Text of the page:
If you don't want to show the output from that line on the console, where should it go then?
If nowhere, you could just remove the line.
I suspect you are mixing disk characteristics as seen by vSPhere and what the guest OS sees as partitions.
These are not the same!
You can have for example multiple guest OS partitions on one VMDK.
And the inverse is also possible, you can have a VMDK, which doesn't have any partitions in the guest OS.
ohhh yes you are right i can remove that line .
my intention is to get guest partitions and my understanding so far and what i have observed is vmdk and guest partition have one to one mapping and relationship.
so if i have vm with 2 vmdks ican have c: on first vmdk and D: drive on second vmdk and so on.. i think this is the best practice and i have not seen anyone creating two partitions on same vmdk.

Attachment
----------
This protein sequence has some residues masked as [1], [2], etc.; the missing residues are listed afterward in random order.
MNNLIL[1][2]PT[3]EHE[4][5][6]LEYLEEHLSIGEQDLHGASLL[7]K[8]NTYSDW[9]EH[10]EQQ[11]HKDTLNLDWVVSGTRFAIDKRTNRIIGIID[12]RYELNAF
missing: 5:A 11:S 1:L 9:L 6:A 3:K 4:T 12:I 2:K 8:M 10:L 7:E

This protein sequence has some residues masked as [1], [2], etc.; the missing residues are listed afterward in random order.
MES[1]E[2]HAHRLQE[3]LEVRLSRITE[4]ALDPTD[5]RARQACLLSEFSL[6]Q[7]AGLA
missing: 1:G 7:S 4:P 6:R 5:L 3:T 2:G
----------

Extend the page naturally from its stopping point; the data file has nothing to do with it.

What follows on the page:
That is indeed the best practice, but not universally in use.
A Windows guest OS, for example, creates a partition as well, not in use for the users of the guest OS.
In short, currently, there is no fool-proof method to link a VMDK with one or more guest partitions.
Even if you have a one-to-one mapping, it's impossible to say which VMDK corresponds with which guest OS partition.
Whatever method you might find on the Internet, I can produce you an example where the method will not work.
Sorry, no real solution available (at this point in time).
I thought there might be some way of checking this but as yu mentioned no solution at this point of time so only option is to check through size of vmdk.however that causes confusion when two vmdk have same size.
Indeed, and it can be even more confusing with specific guest OSs.
Note that Windows creates a small System partition, so comparing VMDK sizes would already be a problem.